Monday, 16 March 2015

A Grand Day Out

"Scots Guardsman" and Hilary at Carlisle station.
A grand day out at the weekend with a trip on the Cumbrian Coast Express. Hilary and I joined it at Preston, having first of all walked from our house to Lancaster station then caught a southbound train that took us back past the end of our garden en-route to Preston, from where the Express promptly took us back north past the house again! (And we had to go through the whole procedure in reverse at the end of the day as the Cumbrian Coast Express doesn't stop at Lancaster).

The train arrived from London behind two vintage diesel locomotives (Class 47s for the cognoscenti), which took us to Carnforth where a steam locomotive took over. This was 46115 Scots Guardsman, built in 1927 for the LMS and withdrawn from British Railways stock in 1965. Its main claim-to-fame is its starring role in the 1936 film Night Mail

Our outward route was straight up the West Coast Main Line (the route of the "Night Mail") which involved the climb up to Shap Summit - at 1-in-75 one of the steepest main line inclines in the country. It was great to travel behind a steam engine that was working flat out (on preserved lines they are restricted to just 25mph) and we stormed up Shap so well that we were two minutes early at Penrith. 

The tour allowed two hours in Carlisle, where Hil and I both lived for a year (although at different times). It was almost 40 years since my time there and much had changed, but it did bring back memories for both of us.

From Carlisle we returned south via the Cumbrian Coast Line. Although this does involve some rather grim post-industrial scenery around Workington and Whitehaven it certainly improves as you head south, with sea views on one side contrasting with the Lake District fells on the other. A stop was made at Sellafield for water (for the engine, that is - not for drinking, thank goodness) and the rest of the trip passed all too quickly.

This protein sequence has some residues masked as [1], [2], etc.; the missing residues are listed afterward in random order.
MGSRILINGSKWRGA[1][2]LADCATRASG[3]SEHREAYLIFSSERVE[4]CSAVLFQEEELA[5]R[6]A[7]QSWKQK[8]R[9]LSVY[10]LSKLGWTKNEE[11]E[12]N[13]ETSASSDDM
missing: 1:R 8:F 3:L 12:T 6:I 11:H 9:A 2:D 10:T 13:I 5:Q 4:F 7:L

As well as the vintage engine, the train was made up of British Railways carriages dating from the 1960s. For a certain blogger's benefit, I had a forward-facing aisle seat with a table (Hilary grabbed the window seat) although of course on the good bits I had an even better place: in the vestibule with head out of the window - something you certainly can't do on modern trains.  Although the rolling stock was 50 years old it compared very favourably with modern trains: large, comfortable seats that all lined up with deep windows, giving everyone a good view out; proper tables that are ideal for today's laptop-toting passengers (not that anyone was using one today!), windows that can be opened for ventilation (and to let the sound of then loco in) and, best of all, the only announcements made had to be by members of staff walking through the train, which meant they were restricted to important notices such as who had won the raffle (not us!) and no guff about safety and security, "taking all your belongings with you" (really?) and "arriving into" the next "station-stop".

We returned from Preston on a modern (i.e. 1990s) diesel unit, which apart from vastly superior internal lighting and the absence of drafts had very little to recommend it over the older stock and rounded off the day with a meal in the Moghuls curry house.

The only Indian restaurant I know with an outside toilet!

Happy Days.

1 comment:

Mark Doran said...

I'm taking Tom on a crankex next month from Manchester Vic to Buxton, out via Denton, back via Copy Pit, with a B1 and a K1 (probably). Inauthentic traction but should be fun!